down pre-existing stream valleys in the mountains scoured great U-shaped
troughs and deposited hummocky horseshoe-shaped moraines on the adjacent
Geologic Map of Wyoming (pdf download)
WSGS is soon to release a plate showing
a series of stratigraphic cross sections of the Fort Union and Lance formations
in the Great Divide Basin. As part of the WSGS energy assessments, geologists
Ranie Lynds and Chris Carroll have been gathering data and creating a
stratigraphic model to gain a better understanding of the clastic depositional setting
around the Late Cretaceous and Early Paleocene time interval. This project is
intended as original research that uses subsurface data to design a
stratigraphic architecture for potential coal, oil, and natural gas resource
development in the northeast part of the Greater Green River Basin.
Are you on social media? If not, you can still see our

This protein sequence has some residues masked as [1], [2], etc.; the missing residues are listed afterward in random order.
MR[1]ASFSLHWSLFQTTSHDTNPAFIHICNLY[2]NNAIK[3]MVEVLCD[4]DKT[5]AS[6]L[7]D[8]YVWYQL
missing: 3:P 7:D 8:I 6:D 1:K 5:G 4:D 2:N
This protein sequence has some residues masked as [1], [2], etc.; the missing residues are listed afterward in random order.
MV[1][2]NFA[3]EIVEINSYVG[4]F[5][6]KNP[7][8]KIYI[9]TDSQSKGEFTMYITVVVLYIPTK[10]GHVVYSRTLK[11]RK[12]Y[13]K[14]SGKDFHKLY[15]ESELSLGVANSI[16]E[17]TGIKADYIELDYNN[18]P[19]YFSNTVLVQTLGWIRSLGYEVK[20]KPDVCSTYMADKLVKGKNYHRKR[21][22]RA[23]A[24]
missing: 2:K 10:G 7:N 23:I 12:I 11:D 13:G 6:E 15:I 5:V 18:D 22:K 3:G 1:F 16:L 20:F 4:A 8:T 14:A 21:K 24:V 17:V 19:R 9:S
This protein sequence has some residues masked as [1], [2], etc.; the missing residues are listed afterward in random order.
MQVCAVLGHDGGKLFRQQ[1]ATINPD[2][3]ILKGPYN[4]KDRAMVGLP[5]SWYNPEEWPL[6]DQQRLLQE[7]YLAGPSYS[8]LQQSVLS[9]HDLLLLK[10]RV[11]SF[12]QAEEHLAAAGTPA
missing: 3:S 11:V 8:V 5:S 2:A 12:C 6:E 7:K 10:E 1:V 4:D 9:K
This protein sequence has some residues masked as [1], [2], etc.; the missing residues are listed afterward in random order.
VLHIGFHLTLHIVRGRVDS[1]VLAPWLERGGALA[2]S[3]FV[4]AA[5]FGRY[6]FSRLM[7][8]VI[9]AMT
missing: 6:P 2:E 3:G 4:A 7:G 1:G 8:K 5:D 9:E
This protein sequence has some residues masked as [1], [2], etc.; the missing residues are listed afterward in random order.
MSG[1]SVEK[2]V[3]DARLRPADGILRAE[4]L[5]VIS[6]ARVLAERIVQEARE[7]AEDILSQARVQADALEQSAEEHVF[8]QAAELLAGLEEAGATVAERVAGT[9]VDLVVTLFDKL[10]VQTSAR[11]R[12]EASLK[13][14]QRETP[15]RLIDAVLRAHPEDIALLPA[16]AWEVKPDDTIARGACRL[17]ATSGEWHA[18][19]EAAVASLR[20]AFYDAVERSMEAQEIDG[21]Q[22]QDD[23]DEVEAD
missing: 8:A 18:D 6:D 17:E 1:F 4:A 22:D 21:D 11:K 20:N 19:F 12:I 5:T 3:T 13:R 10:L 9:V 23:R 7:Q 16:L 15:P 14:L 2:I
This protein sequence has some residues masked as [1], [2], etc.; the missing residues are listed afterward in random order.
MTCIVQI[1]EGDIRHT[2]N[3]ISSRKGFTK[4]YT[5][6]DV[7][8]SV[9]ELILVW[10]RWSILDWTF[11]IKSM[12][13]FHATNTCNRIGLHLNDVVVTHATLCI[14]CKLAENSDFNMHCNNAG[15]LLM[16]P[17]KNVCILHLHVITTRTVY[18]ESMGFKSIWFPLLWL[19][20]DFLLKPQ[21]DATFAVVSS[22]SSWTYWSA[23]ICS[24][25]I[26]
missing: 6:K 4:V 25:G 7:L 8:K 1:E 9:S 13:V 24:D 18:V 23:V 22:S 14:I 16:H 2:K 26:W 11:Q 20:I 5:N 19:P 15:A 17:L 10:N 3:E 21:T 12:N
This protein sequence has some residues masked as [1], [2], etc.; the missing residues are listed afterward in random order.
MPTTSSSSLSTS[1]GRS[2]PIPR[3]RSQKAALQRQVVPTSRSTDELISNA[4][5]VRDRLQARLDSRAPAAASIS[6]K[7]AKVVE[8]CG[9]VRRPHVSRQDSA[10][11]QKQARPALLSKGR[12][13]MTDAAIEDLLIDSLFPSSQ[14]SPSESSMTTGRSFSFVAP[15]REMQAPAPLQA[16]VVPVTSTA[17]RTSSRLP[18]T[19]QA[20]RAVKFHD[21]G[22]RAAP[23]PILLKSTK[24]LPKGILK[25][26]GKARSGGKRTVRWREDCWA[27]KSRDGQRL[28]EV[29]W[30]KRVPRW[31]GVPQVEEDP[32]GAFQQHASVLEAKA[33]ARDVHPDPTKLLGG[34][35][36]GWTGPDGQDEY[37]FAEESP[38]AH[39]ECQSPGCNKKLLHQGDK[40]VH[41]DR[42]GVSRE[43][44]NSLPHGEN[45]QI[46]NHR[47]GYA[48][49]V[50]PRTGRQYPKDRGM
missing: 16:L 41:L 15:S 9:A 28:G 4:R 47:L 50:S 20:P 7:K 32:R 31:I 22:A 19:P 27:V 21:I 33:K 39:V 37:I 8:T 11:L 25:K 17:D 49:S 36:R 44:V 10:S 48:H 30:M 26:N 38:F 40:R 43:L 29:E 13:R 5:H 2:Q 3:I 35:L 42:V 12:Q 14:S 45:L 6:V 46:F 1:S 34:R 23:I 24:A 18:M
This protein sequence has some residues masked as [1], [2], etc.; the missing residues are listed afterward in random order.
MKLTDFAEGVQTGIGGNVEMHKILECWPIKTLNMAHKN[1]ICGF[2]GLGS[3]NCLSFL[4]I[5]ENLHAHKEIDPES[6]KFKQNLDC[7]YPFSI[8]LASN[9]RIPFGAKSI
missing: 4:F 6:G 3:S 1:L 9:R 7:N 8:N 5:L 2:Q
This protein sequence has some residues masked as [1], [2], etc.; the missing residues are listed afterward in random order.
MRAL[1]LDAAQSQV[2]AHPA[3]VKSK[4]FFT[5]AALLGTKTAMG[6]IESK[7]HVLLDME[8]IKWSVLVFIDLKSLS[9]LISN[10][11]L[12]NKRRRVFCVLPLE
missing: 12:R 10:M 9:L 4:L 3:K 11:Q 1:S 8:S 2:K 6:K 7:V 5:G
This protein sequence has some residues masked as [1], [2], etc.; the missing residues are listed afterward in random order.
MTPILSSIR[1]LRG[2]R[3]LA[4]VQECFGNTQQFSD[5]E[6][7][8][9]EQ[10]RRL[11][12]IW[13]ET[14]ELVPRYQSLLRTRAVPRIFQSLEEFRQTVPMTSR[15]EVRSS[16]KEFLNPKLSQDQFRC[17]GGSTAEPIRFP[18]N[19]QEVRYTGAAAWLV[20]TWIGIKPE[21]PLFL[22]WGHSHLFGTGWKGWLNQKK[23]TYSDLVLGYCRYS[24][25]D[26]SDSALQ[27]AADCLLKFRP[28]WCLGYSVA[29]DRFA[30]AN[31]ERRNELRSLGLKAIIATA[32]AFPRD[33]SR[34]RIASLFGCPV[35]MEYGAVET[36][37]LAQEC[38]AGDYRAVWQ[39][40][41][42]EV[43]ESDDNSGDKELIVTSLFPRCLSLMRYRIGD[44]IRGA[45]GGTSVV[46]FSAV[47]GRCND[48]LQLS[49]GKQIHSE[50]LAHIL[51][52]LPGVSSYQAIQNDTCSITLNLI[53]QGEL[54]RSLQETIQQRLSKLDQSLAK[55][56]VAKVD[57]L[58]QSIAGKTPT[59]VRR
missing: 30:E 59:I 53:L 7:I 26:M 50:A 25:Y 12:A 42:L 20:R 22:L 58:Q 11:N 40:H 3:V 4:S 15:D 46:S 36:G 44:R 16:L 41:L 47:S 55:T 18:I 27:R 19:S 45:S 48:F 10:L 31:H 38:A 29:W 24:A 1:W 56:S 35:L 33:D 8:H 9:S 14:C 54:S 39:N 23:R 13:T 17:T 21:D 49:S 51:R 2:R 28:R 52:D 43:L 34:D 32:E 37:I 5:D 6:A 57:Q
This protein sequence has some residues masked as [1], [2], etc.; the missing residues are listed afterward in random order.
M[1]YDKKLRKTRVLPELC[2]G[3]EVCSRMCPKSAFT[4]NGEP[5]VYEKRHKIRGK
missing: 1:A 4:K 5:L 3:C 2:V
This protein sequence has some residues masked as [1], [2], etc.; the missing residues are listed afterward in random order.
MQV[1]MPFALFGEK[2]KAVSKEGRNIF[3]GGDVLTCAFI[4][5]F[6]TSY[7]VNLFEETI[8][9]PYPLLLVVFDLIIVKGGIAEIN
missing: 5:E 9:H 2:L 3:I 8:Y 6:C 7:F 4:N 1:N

weekly Geo-Note posts online at www.facebook.com
Each Friday we provide a new post on something geologically fascinating. This
includes geology tidbits on Wyoming as well as for other locations around the
nation and the globe.
Included in each week’s post is an eye-catching visual such
as a photo or infographic. The most popular Geo-Note
to go “viral” was a post about the Geologic Time Scale. We featured a colored
infographic showing the various stages of geologic time along with the associated
animals and fossil records. This post went to more than 3,000 viewers. Our
weekly Geo-Note post is a great way for
our agency to reach a broad audience interested in geology.
Geologist Jacob Carnes taking field notes for a WSGS minerals investigation.
Click here for full project descriptions...
- Mineral Investigations (iron, rare earth elements, zeolites,
- Phosphate study
- Saline waters report
- National Coal Resource Data System
- Wyoming oil and gas online map
- Unconventional oil and gas research
- Water atlas
- Geologic hazards report